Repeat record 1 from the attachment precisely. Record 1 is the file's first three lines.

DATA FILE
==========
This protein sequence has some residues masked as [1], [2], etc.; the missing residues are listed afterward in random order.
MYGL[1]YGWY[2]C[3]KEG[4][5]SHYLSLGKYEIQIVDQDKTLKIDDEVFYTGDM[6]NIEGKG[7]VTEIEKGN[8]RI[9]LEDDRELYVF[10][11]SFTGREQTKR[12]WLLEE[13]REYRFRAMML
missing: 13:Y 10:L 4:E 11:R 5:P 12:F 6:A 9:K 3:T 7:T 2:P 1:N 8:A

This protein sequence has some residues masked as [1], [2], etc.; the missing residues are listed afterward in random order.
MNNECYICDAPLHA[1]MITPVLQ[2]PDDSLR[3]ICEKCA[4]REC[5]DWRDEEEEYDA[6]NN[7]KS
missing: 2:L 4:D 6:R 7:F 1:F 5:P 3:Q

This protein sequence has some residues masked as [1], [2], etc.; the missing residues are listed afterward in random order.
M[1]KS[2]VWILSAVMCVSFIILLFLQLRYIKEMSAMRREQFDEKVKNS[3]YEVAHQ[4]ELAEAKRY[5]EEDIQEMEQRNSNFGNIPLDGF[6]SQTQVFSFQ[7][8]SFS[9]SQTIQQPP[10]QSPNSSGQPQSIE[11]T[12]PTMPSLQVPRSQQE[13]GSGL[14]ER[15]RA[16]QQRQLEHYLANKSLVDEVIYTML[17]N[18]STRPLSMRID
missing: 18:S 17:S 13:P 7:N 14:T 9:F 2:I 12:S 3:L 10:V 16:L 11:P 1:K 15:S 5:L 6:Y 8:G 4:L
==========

This protein sequence has some residues masked as [1], [2], etc.; the missing residues are listed afterward in random order.
MYGL[1]YGWY[2]C[3]KEG[4][5]SHYLSLGKYEIQIVDQDKTLKIDDEVFYTGDM[6]NIEGKG[7]VTEIEKGN[8]RI[9]LEDDRELYVF[10][11]SFTGREQTKR[12]WLLEE[13]REYRFRAMML
missing: 13:Y 10:L 4:E 11:R 5:P 12:F 6:A 9:K 3:T 7:T 2:P 1:N 8:A